All in all, PAMS has faithfully carried out the basic art-market functions and roles over the past four years. It has arranged for PAMS Choice groups to test the global market, built multilateral cooperative ties with foreign markets and institutions, strengthened its international network by elevating the recognition of PAMS in the global market, and provided a forum for information exchanges on the latest trends in performing arts.


Other achievements of PAMS include making PAMS a solid presence in the local performing arts market and expanding cooperative networks with various local institutions. Cases in point are the KF-PAMS Fund, set up together with the Korea Foundation, which paid for the airfare of PAMS Choice groups when they were invited to perform overseas, and collaboration with the Korea Literature Translation Institution, which helped out with the translation of subtitles for showcases and performances by foreign arts groups. The mounting interest in PAMS will lead to steadfast and more numerous strategic partnerships with local institutions.



A Giant Stride for PAMS

 

 

With changes in time and space and due to internal and external factors, the creative urges of artists branch out in multiple directions, and market demands also evolve with the expansion of the performing arts market and more detailed specifications for the roles and functions of the art market. Art markets forge a new framework or even lead a transformation in response to these new market demands. If PAMS has worked to raise the awareness of the local and overseas art markets over the past four years, PAMS 2009 seeks to bring a more extensive change in its market functions. That is, PAMS looks to enlarge and restructure the conventional functions of the market, which has been customarily perceived as a venue of distribution that links suppliers to customers with completed works. The theme of PAMS 2009 is “From Creation to Distribution,” which underlines the intention to incorporate the creation stage -- the very first step of the performing arts work distribution process -- into the structure of distribution. This, in turn, means adding the distribution stage into the structure of creation. Until now, performing arts support policies and the market system have largely regarded creation and distribution as separate processes. But lately the market is seeing an increasing number of instances where distribution is inserted into the support policies of each creative phase. Examples of the policies and systems combining creation and distribution include creative factory projects, incubation projects for small theater plays, joint commissioning projects between festivals, and distribution expansions through transnational productions.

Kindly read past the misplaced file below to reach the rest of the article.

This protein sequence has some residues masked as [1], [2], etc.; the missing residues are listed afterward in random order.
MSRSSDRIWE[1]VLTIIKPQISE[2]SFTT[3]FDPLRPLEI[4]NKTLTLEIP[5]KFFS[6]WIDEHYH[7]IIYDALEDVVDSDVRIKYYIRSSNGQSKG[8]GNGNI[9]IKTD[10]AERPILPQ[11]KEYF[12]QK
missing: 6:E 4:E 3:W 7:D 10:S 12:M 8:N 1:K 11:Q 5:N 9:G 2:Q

In fact, the concept of a work process that encompasses creation and distribution is nothing new. Some performing arts festivals have long been adopting this approach. PAMS seeks to incorporate creative promotion into the function of the general market. The aim is to provide a platform where all the processes from creation to distribution can be shared by getting involved in the initial brainstorming and the ensuing development stages. Involvement in these processes can heighten understanding of and interest in projects, and even foster an environment where creative endeavors can take place under more stable conditions by finding production or distribution partners during the creation phase.


The latest buzzword appears to be the term “creative producer.” In the auxiliary programs of PAMS, producers from Korea, China, Brazil, the United Kingdom, and Australia gather to attend a creative producers’ network meeting. Although it’s hard to give a precise definition for a creative producer, the term loosely describes a new generation of presenters who are very close to artists and involved in every step of the artistic process -- from creation to distribution -- and take distribution into account even during the creation phase. In the midst of such changes and demands, PAMS hopes to set a new course of direction for the future under the overarching theme “From Creation to Distribution.” PAMS 2009, therefore, features a wide range of programs, including a forum of theme sessions, case studies of creation and distribution in North America, production of joint works, and the LIP (Looking for International Partners) program to find distribution partners.


PAMS also plans to expand its global networks to facilitate overseas presentations of Korean performing art pieces and further organize academic and consulting programs implemented to train global producers who can actively work in the global markets to pave the way for performing arts groups on the world stage. Until now a majority of performing arts groups did not have their own professional organizers for overseas presentations, which compelled PAMS to carry all of them on its back. But now PAMS and performing arts groups are expected to run hand in hand and side by side. It is apparent that PAMS is poised to take a giant stride in the midst of these new changes.